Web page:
The 15-Step Local SEO Guide: How To Find Hidden Opportunities – Search Engine Journal

The 15-Step Local SEO Guide: How To Find Hidden Opportunities – Search Engine Journal

Picture this. You run a local business, and you have a website to help you with it. Maybe you are doing fine, though it could be better.
If only your site was a bit more prominent on the web, then you could have more customers and profits to help you feel more successful.
But how do you make it happen?
It’s possible that you don’t even have to imagine this situation; it could be your reality. Or, perhaps, someone living in this reality is turning to you for help.
You may already know the solution: local business + website = local SEO. That’s simple enough. But where exactly do you start?
Before you begin improving a website’s rankings, you need to know what exactly is wrong (and right) with it: weaknesses, strengths, and opportunities for improvement.
Collecting this information requires a thorough local SEO audit.
Get your full local SEO guide now >>>
Think of a local SEO audit as a doctor examining their patient before assigning treatment. What do you need to look for when examining a local business’ website and online presence?
Let’s get started.
The first step is the easiest place to look for a hidden opportunity to help skyrocket your rankings. Is your website currently under any penalties from Google?
To check for penalties, your website needs to be connected to Google Search Console. If it isn’t, you, or the site’s owner, will have to connect and verify it first.
Log into Google Search Console as the site owner and select the website you are auditing in Search property.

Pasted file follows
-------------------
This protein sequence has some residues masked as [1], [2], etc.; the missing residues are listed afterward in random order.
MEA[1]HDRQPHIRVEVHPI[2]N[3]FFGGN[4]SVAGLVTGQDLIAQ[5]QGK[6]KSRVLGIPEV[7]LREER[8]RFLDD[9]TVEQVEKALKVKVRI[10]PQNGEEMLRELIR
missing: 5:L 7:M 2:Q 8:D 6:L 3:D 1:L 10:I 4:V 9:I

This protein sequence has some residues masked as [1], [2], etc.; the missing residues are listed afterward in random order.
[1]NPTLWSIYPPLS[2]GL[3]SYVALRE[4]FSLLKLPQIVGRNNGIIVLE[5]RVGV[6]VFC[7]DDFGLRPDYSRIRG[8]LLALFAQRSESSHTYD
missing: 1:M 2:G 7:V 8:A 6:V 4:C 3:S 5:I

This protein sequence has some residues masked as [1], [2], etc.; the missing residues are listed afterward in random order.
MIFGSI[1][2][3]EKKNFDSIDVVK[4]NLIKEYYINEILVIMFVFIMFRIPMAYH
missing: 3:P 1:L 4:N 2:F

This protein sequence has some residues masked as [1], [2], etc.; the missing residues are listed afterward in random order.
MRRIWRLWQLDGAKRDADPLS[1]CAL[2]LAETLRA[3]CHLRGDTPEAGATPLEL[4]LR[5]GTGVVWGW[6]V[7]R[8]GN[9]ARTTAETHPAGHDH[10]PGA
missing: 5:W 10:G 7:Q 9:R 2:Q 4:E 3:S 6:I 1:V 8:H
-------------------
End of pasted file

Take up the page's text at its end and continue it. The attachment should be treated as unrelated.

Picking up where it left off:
Then, in the sidebar on the left, click on Security & Manual Actions and choose Manual actions.
If it says, “No issues detected,” great!
If it says anything else, there’s your first batch of problems to fix.
This is your first exciting dip into uncovering hidden opportunities with local SEO. There’s a lot you can discover and improve within this step!
For this step, you will need a list of keywords that you are trying to rank for.
You can probably deduce some of those keywords on your own.
For example, if you own a bakery shop in London, that’s already one relevant keyword candidate – “bakery shops in London”.
Once you have discovered your keywords, check them for two things:
Let’s start with discovering keyword rankings.
First, you need to find out if your website appears on a search engine results page (SERP) at all. Your ultimate goal is to appear either on page 1 or in the 3-Pack.
You can try Googling the keywords from your keyword list one by one, but it will be faster to use an SEO tool and check them all at once.
Simply scan your site rankings in WebCEO’s Rank Tracking tool.
This tool’s settings allow for scanning in specified locations, which is just what we need for local SEO.
It can even detect more interesting search results like the local pack, hotels, or Knowledge Panel.
Once you receive the report, look at the columns Position and SERP; they show where your site is ranking.
It also doesn’t hurt to check the Local monthly searches column, as it shows how often users type those keywords into Google.
If any of these columns aren’t in the report, press the Manage columns button to add them.
Now, let’s analyze your keywords for user search intent.
Search intent boils down to understanding what potential shoppers type into Google to get different results that match what they want.
For instance, a shopper might type in “buy blue iced baby boy sugar cookies in London” – this type of search has a “Transactional” intent. You want to make sure your keywords leverage transactional or commercial intent.
So, ask yourself these questions:
Now that you understand your position within keyword searches and the intent behind those keywords, you now have the information you need to modify your content strategy to boost your website’s rankings.
To begin with, do you or your customer have a Google Business Profile (GBP) listing?
If not, that’s really bad news for your local SEO. Fixing this is a really quick win for local search efforts, making it a great hidden opportunity!
If you do, log into the Google Business Profile and discover:
A blank field in GBP is a hole in your local SEO. All fields should be filled out with accurate, up-to-date information about the business:
Mind the character limits, too.
Keywords (especially local ones) in your GBP are a major ranking factor.
They can ensure your business will appear in Google’s very competitive local pack.
The catch is, you can’t just put them in the title and call it a day: that goes against Google’s guidelines, which demand using the business’ real-world name.